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Bivariate probit analysis of differences between male and female formal employment in urban China

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  • Chen, Guifu
  • Hamori, Shigeyuki

Abstract

Using the 2004 and 2006 pooling data from the China Health and Nutrition Survey (CHNS) questionnaire, this paper studies the differences between male and female employment in urban China, taking into account the interdependence between the decision of women to participate in the workforce and the formal hiring decisions of organizations. We take into account this interdependence issue using a bivariate probit model. When certain unobserved factors are ignored that may otherwise influence both the decision of women to participate in the workforce and the formal recruitment decisions of organizations, the results denote that the estimated coefficients of the equation corresponding to the formal hiring of female employees are inconsistent. On the other hand, the results indicate that the conditional formal employment probability of women, which can be obtained through a censored bivariate probit from an all-female sample, was about 3% lower than the unconditional probability obtained through a univariate probit from a sample of only labor market participants. Moreover, the results show that the formal employment probability differential (between males and females), owing to discrimination, will be overestimated in the case of a univariate probit model.

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Bibliographic Info

Article provided by Elsevier in its journal Journal of Asian Economics.

Volume (Year): 21 (2010)
Issue (Month): 5 (October)
Pages: 494-501

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Handle: RePEc:eee:asieco:v:21:y:2010:i:5:p:494-501

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Keywords: Male-female formal employment differentials Bivariate probit model Chinese labor market;

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  1. Heywood, John S & Mohanty, Madhu S, 1995. "Estimation of the US Federal Job Queue in Presence of an Endogenous Union Queue," Economica, London School of Economics and Political Science, London School of Economics and Political Science, vol. 62(248), pages 479-93, November.
  2. Abowd, John M & Killingsworth, Mark R, 1984. "Do Minority-White Unemployment Differences Really Exist?," Journal of Business & Economic Statistics, American Statistical Association, American Statistical Association, vol. 2(1), pages 64-72, January.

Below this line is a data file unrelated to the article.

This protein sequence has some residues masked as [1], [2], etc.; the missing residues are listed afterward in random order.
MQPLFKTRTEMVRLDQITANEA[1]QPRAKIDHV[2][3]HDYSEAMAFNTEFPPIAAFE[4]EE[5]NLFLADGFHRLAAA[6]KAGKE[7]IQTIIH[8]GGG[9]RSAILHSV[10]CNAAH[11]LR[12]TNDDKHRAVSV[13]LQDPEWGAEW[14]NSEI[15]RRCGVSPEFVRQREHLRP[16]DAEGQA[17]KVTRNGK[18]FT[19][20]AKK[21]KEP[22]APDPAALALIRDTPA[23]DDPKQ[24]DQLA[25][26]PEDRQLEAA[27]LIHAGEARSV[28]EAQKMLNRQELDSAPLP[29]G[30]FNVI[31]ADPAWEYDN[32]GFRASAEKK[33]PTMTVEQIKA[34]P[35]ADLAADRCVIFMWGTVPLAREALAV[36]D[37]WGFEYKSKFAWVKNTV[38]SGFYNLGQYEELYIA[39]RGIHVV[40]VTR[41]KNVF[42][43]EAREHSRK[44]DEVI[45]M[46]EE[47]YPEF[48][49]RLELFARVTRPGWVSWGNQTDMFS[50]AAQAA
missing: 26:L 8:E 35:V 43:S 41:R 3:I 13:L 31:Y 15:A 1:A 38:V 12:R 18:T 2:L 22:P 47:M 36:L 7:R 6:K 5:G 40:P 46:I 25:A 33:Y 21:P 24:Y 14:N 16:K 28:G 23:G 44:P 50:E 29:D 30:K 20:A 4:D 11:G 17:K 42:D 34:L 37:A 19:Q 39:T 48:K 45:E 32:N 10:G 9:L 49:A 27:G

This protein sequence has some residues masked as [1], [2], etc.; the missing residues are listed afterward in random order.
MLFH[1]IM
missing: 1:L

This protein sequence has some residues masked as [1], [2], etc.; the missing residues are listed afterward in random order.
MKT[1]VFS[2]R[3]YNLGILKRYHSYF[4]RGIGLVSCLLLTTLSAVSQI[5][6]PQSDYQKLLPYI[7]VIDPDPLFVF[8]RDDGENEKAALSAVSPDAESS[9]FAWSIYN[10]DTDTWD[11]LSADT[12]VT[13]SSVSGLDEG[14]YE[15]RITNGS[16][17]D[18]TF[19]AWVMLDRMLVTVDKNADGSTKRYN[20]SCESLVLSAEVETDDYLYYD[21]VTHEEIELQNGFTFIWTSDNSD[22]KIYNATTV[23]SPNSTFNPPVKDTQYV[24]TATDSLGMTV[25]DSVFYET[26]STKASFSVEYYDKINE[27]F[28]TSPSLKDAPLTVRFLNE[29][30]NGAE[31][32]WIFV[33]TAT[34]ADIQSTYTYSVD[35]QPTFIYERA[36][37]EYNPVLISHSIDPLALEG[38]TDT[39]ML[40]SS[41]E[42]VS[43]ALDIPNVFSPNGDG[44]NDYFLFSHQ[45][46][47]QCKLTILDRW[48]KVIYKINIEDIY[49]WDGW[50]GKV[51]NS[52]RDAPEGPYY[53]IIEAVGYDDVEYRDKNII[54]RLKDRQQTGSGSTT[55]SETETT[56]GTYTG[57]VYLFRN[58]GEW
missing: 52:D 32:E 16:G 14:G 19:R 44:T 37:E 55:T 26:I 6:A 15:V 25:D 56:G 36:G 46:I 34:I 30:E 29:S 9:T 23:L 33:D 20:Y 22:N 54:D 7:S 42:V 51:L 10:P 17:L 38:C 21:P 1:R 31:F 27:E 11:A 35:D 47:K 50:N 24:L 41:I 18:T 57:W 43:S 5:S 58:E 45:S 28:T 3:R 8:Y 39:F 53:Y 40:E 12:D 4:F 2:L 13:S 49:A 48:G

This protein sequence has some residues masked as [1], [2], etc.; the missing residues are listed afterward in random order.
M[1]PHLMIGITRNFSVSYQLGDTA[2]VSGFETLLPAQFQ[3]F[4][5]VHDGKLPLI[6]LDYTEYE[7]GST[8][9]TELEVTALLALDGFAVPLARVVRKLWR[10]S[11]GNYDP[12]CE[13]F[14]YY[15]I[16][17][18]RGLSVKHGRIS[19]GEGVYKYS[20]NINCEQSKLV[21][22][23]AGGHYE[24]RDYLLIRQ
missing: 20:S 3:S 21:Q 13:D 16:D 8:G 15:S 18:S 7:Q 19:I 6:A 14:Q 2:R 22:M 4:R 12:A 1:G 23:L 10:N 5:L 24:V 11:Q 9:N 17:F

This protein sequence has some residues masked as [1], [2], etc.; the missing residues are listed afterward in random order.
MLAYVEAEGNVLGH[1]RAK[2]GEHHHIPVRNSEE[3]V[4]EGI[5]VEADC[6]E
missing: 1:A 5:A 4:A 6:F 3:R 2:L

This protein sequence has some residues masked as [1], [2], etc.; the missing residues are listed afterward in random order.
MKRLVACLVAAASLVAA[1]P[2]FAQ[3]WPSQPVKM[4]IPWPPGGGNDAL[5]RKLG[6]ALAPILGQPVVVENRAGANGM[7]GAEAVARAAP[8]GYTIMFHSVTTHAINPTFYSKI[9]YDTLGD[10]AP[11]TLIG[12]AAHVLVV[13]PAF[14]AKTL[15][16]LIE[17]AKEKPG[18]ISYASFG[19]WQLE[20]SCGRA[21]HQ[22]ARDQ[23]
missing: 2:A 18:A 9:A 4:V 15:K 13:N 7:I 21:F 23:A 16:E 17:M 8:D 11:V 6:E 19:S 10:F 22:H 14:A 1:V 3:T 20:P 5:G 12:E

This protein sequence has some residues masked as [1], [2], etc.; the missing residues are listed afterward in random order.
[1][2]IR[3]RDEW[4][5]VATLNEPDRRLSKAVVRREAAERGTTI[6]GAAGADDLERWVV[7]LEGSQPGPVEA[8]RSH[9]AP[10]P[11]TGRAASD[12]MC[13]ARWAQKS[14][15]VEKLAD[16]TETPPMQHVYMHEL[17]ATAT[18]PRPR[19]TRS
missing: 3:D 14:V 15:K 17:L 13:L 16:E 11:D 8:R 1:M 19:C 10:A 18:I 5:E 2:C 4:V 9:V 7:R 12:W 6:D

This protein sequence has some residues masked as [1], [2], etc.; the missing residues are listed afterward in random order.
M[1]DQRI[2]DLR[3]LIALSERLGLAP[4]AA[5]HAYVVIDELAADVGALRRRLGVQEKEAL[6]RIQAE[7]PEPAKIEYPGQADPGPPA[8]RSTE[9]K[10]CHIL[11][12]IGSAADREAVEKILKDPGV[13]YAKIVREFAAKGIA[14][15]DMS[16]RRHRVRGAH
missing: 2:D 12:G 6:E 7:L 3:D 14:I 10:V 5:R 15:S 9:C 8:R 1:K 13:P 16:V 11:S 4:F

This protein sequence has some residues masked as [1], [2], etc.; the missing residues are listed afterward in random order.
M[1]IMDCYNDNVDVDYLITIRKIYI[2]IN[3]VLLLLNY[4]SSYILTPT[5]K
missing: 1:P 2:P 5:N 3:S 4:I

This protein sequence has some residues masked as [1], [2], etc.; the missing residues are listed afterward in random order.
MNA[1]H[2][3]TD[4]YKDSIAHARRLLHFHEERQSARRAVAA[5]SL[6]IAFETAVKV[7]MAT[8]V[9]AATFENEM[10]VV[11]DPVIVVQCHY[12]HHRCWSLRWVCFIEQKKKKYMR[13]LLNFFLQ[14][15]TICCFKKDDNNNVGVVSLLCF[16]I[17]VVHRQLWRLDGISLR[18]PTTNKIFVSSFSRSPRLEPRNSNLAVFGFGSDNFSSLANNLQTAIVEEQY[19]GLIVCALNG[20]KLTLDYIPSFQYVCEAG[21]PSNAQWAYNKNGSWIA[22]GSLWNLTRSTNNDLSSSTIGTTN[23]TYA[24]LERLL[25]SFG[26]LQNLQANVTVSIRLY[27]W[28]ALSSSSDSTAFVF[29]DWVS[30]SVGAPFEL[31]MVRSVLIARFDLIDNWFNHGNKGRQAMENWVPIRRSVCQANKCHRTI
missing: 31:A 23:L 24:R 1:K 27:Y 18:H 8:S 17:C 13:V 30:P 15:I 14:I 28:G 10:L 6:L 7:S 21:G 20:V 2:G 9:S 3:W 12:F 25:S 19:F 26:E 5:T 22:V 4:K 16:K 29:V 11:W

3. Poirier, Dale J., 1980. "Partial observability in bivariate probit models," Journal of Econometrics, Elsevier, Elsevier, vol. 12(2), pages 209-217, February.
  4. Meng, Chun-Lo & Schmidt, Peter, 1985. "On the Cost of Partial Observability in the Bivariate Probit Model," International Economic Review, Department of Economics, University of Pennsylvania and Osaka University Institute of Social and Economic Research Association, Department of Economics, University of Pennsylvania and Osaka University Institute of Social and Economic Research Association, vol. 26(1), pages 71-85, February.
  5. repec:ebl:ecbull:v:10:y:2008:i:14:p:1-17 is not listed on IDEAS
  6. Madhu Mohanty, 1998. "Do US employers discriminate against females when hiring their employees?," Applied Economics, Taylor & Francis Journals, Taylor & Francis Journals, vol. 30(11), pages 1471-1482.
  7. Johnson, Janet L, 1983. "Sex Differentials in Unemployment Rates: A Case for No Concern," Journal of Political Economy, University of Chicago Press, University of Chicago Press, vol. 91(2), pages 293-303, April.
  8. Madhu Mohanty, 2002. "A bivariate probit approach to the determination of employment: a study of teen employment differentials in Los Angeles County," Applied Economics, Taylor & Francis Journals, Taylor & Francis Journals, vol. 34(2), pages 143-156.
  9. John M. Abowd & Henry S. Farber, 1982. "Job queues and the union status of workers," Industrial and Labor Relations Review, ILR Review, Cornell University, ILR School, vol. 35(3), pages 354-367, April.
  10. CHEN, Guifu & HAMORI, Shigeyuki, 2009. "Economic returns to schooling in urban China: OLS and the instrumental variables approach," China Economic Review, Elsevier, Elsevier, vol. 20(2), pages 143-152, June.
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